A Brief History of the Study of Religion at the University of Tennessee

I wrote this history of changes in the academic study of religion at the University of Tennessee: both macro changes in the climate where we worked and internal transformations within that climate.   The department faculty voted not to publish it, so I am posting it here.  I do so primarily to share the fruits of my labor with … Continue reading A Brief History of the Study of Religion at the University of Tennessee

Pros, Cons, and Whiplash: Studying American Religions from a Home Base in Religious Studies

In the first and second sections of this three-part post—introduced here and expanded from my article in the Encyclopedia of American Religion—I sketched the contours of the academic study of religion (ASR), or Religious Studies, and discussed tensions among its creation myths: who were its heroes and villains, in what contexts, as the field emerged? … Continue reading Pros, Cons, and Whiplash: Studying American Religions from a Home Base in Religious Studies

Creation Myths of Religious Studies: Starting Over Near a Dead Tree Vs. an Evolving Garden with Old and New Roots

In the first section of this three-part post—introduced here and based on my article in the Encyclopedia of American Religion—I broached evergreen questions about the definitions, scope, and methods of the academic study of religion (ASR) or Religious Studies. I described these as a “more like a framework for debate than a foundation for consensus” … Continue reading Creation Myths of Religious Studies: Starting Over Near a Dead Tree Vs. an Evolving Garden with Old and New Roots

Notes from a Dinosaur Who Cares About Reference Books

I am so old that I can remember when people used hard copies of encyclopedias! I read the World Book Encyclopedia as a kid, and later I spent perhaps a couple years of my life, depending on how one counts, writing articles for reference books in American Studies and/or the academic study of religions.  Colleagues, … Continue reading Notes from a Dinosaur Who Cares About Reference Books

Exactly What Does “Religious Studies” Study?—the Evergreen Question

As discussed in my previous introductory post, MBE is republishing a piece I wrote for the Encyclopedia of American Religions about the academic field in which I spent most of my career. It will proceed in three chunks and this is the first.  I will add links to the second and third installments here as they … Continue reading Exactly What Does “Religious Studies” Study?—the Evergreen Question

Hegemonic Half-Truths: Why 9/11 Did Not Necessarily Strengthen the Religious Right in the Long Run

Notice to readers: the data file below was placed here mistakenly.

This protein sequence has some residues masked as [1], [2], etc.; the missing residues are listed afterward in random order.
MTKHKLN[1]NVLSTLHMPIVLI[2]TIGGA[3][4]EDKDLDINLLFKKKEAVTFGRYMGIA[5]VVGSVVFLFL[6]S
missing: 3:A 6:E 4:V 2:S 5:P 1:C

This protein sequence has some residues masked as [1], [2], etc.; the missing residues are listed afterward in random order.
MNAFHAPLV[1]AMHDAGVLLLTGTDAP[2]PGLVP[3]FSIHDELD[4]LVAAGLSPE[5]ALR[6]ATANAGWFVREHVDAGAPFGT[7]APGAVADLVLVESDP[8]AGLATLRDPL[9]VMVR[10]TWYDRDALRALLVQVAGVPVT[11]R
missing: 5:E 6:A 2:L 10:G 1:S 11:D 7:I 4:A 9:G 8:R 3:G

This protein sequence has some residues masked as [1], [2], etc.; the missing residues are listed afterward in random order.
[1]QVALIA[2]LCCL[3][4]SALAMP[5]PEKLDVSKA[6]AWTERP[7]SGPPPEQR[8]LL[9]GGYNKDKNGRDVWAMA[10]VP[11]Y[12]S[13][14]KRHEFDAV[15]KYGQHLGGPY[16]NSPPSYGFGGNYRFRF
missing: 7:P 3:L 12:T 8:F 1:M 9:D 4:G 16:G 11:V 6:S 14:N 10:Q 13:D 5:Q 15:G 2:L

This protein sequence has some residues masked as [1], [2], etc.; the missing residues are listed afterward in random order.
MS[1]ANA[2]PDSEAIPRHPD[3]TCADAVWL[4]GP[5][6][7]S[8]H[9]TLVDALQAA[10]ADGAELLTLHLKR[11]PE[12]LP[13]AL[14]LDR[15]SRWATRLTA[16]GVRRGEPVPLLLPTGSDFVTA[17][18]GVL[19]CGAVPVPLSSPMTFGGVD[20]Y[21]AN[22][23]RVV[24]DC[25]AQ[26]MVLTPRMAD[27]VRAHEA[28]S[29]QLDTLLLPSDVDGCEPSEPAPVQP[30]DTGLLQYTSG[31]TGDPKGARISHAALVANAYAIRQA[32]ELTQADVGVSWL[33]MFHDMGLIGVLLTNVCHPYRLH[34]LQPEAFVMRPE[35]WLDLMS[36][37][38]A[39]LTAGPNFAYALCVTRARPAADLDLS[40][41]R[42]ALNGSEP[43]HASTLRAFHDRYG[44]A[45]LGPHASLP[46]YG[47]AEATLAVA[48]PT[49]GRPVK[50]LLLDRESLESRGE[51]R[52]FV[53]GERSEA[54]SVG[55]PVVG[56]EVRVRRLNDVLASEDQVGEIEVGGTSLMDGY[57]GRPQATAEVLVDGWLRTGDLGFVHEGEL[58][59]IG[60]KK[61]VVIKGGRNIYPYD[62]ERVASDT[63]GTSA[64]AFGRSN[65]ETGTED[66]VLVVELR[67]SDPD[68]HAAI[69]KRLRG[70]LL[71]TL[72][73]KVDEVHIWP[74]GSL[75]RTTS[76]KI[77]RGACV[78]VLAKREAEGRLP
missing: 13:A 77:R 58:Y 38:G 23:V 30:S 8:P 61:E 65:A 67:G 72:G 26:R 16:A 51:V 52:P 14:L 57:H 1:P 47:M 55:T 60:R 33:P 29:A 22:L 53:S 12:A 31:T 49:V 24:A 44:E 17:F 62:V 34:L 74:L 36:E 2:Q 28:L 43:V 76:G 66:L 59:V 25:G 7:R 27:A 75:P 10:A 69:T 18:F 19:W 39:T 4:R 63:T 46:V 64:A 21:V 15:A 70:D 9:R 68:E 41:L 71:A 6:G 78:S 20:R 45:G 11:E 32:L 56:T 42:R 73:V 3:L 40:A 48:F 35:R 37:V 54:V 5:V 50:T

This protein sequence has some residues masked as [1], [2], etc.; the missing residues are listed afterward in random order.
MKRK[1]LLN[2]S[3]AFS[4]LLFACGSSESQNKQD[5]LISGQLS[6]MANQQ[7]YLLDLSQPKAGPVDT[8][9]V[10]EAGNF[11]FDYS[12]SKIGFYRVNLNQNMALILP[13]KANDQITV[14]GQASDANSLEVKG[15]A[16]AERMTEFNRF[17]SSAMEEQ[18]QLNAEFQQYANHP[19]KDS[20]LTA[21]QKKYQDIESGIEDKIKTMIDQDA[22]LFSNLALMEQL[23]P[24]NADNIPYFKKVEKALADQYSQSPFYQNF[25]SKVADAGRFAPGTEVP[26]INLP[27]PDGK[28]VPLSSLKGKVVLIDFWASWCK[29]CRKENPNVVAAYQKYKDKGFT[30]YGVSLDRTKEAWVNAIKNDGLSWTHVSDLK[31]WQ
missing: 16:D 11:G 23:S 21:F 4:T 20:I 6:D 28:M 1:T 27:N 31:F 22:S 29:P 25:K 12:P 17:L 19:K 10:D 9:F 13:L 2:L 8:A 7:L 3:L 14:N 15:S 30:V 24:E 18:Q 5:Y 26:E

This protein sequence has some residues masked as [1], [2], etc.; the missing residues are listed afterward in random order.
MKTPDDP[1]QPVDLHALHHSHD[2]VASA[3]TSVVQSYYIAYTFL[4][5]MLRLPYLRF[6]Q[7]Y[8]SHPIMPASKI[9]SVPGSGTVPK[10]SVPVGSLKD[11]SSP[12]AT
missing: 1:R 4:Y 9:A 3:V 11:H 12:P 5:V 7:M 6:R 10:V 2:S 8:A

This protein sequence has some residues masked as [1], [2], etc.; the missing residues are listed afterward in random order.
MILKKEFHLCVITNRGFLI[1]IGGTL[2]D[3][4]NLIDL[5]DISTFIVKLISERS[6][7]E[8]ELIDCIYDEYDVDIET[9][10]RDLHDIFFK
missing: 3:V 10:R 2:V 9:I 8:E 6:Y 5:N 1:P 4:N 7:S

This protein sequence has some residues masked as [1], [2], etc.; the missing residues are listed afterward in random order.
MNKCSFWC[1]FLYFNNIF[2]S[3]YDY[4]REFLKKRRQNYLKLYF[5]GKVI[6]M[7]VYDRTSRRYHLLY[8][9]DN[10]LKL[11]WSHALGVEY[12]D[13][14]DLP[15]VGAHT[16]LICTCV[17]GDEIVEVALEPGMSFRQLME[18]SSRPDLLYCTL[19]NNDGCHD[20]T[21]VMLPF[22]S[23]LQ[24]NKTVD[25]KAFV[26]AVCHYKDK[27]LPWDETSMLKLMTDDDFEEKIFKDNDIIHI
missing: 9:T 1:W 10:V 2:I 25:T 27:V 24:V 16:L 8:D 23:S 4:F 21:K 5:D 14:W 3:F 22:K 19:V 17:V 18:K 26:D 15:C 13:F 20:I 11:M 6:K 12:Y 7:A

(This post is cross-published here on Narrative Paths Journal) Last week I fielded a query from the University of Tennessee campus newspaper about legacies of 9/11/2001. Its reporter asked: “How did 9/11 strengthen or weaken the religious faith of Americans? How did it change the way people think about mortality, evil, and hope? In what … Continue reading Hegemonic Half-Truths: Why 9/11 Did Not Necessarily Strengthen the Religious Right in the Long Run

Experts Agree—”Spiritual But Not Religious” Is Extremely Important—Too Bad They Can’t Define It

Since I spend my summers near Minneapolis, I'm part of a working group at my alma mater, the University of Minnesota, called the Religion and the Public University Collaborative (RPUC). Tomorrow we will discuss research by sociologist Nancy Ammerman that led to her important book, Sacred Stories, Spiritual Tribes. Although I’m often delinquent at RPUC, … Continue reading Experts Agree—”Spiritual But Not Religious” Is Extremely Important—Too Bad They Can’t Define It

A Workshop for Critical Thought about U.S. Religion—with Silly Putty and a Carved Lion

I have built up numerous cheesy but memorable “mottos” for the academic study of religion, which I use in my teaching. Perhaps I’ll write about more of them later, but meanwhile today's topic is the motto, “our class is not a paint-by-number kit, but a workshop for critical thought.” I wrote up a short and … Continue reading A Workshop for Critical Thought about U.S. Religion—with Silly Putty and a Carved Lion

Don’t Deem a Melting Glacier Irrelevant (Just Because the Rest of the Glacier is Still Cold and You Really Hate Cold Things)

“Many evangelicals are likely to switch their loyalties to the Democrats [in the coming election]—and the exact numbers will depend partly on whether they perceive that mainstream liberals are treating them with nuance and respect, as opposed to stereotypes and contempt.” I said that in 2008, in a context I will discuss shortly. It remains … Continue reading Don’t Deem a Melting Glacier Irrelevant (Just Because the Rest of the Glacier is Still Cold and You Really Hate Cold Things)

The Master’s Tools and the Master’s House–“Woke” Capitalist Style

I know I’m not supposed to play the proud parent too much, especially when my daughter (Lucia Hulsether) moves in some of the same intellectual circles where I made my own career. She needs to make her own way, and is succeeding at that project very well, thank you very much. I've also said that … Continue reading The Master’s Tools and the Master’s House–“Woke” Capitalist Style